JAM At SIRI House: Chicken In A Biscuit, S’mores & Other Elevated Comfort Dishes In Dempsey Hill


One of my favourite haunts has to be Dempsey Hill. Close to town, yet hidden in a natural enclave, it’s very appealing for those who wish to escape the urban landscape without travelling too far.

The now-defunct House At Dempsey has been taken over by retail and lifestyle concept, SIRI House, by Thai property developer, Sansiri. The F&B branch of the space is called JAM At SIRI House, with an all-local crew.

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Chef Ming Tan from Lolla and Park Bench Deli aims to serve comfort food that you could find at intimate home parties. The curated menu adds to the laid-back and fuss-free vibe of the place.


The Art Space At SIRI House hosts an art gallery and a showhouse for Thai properties under the Sansiri group, with displays changing every few months.


It also features a retail space, The Shop At SIRI House, with new vendors every quarter. Expect to find one-of-a-kind trinkets and clothing from Thai designers, perfect for refreshing your wardrobe or as a gift for friends.

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House cocktails here are quite unique. You’ll have the luxury of having a bar cart rolled up to your table, featuring bottled cocktails that are made daily.

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The Paper Plane (S$13) is bourbon-based, with Aperol, Amaro and citrus. It’s rightfully sour, and suited for those who love more punch to their cocktail.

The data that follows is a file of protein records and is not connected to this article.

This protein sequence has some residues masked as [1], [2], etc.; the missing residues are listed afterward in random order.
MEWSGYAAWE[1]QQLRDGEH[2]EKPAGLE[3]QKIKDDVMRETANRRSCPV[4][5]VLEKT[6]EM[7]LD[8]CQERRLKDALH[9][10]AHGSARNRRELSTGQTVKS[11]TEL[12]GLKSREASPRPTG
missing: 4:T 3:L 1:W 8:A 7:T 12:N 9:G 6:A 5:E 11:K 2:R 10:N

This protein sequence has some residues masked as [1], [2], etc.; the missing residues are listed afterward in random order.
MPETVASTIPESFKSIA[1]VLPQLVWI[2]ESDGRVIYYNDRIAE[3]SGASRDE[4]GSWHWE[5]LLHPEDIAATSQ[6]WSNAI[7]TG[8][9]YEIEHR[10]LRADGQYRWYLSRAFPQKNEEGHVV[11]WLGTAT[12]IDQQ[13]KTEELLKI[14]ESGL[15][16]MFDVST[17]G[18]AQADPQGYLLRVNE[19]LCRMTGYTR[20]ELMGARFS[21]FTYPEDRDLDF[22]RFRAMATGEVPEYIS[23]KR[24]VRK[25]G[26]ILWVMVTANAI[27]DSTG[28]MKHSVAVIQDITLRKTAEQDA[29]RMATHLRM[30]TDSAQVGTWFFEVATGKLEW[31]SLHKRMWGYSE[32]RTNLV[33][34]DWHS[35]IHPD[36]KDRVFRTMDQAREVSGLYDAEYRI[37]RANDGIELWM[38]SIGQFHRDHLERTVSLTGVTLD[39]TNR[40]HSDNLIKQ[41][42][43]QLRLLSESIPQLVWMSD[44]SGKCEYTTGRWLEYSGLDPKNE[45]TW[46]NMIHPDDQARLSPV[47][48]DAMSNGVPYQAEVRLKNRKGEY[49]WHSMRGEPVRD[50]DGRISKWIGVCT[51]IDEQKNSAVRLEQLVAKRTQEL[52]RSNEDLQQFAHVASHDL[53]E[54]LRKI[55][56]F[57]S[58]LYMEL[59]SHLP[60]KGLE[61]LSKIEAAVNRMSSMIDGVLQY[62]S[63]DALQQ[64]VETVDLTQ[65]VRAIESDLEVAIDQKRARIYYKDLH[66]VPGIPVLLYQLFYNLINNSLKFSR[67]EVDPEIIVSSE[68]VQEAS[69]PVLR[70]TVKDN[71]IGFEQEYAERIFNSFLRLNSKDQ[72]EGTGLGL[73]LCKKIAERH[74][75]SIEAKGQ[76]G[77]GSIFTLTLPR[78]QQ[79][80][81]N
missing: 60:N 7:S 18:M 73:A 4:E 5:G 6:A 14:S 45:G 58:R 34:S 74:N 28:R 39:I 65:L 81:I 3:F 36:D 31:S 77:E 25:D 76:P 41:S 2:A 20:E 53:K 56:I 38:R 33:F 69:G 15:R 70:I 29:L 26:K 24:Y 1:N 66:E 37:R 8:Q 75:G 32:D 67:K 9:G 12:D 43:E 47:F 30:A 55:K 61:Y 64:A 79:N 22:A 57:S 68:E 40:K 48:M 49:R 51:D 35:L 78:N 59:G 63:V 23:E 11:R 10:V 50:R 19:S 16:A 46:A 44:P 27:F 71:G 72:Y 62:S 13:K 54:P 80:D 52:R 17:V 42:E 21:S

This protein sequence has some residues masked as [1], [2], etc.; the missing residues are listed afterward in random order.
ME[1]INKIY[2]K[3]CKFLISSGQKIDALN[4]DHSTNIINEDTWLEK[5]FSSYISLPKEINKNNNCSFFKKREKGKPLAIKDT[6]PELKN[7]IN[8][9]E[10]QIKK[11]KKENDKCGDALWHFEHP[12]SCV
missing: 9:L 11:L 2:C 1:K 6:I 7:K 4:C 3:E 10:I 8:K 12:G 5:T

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Umemi (S$13) is a crowd favourite, and understandably so. It uses vodka-infused green tea, umeshu and lime, providing refreshing and very clean notes — great for cooling off from the unrelenting heat.

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They also have a SIRI House Negroni (S$13), which has an Asian spin on it with gin-infused Thai red tea with Campari and sweet vermouth. I could definitely see myself wanting more, as it went down pretty easily like an alcoholic iced tea.

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Chicken In A Biscuit (S$12) didn’t turn out to be what I had envisioned in my head. Inspired by the popular children’s snack, the chicken fat cookie is smeared with a spiced cream cheese that’s been flavoured with garlic and ginger.

The crumble on top is chicken skin, making this cookie an absolute delight to bite into, as it was a crumbly mess of savoury and sweet. Due to its fattiness, however, my advice is to ensure you have enough people to share this with because it can get rather filling.


This dish may look deceptively tame, but it packs a punch of flavours and textures. The Spicy Potatoes (S$16) made me ask Chef Ming for his recipe because I wanted to attempt to replicate it. It had a fluffy, cloud-like texture in the middle, with a crisp shell outside.

The kitchen’s own mala spice mix comes with ample chilli and Szechuan peppercorns. It is then topped with beef lardons and parmesan for that extra bit of indulgence. The heat was still intense in spite of its demure serving size.

Now, for this, I wouldn’t mind carb-loading.


You don’t see cauliflower steaks very often, but when done right, it will make you want to eat your vegetables! Their Cauliflower (S$18) is charred in a charcoal oven and paired with curried carrot mash. The more charred the edges, the better, in my books at least.

And it’s brownie points when the cauliflower can snap apart and give off a waft of smokiness. The sweet-spicy and creamy curry paired excellently with the vegetable, while the champagne vinegar and oil helped to ease the heaviness on the palate.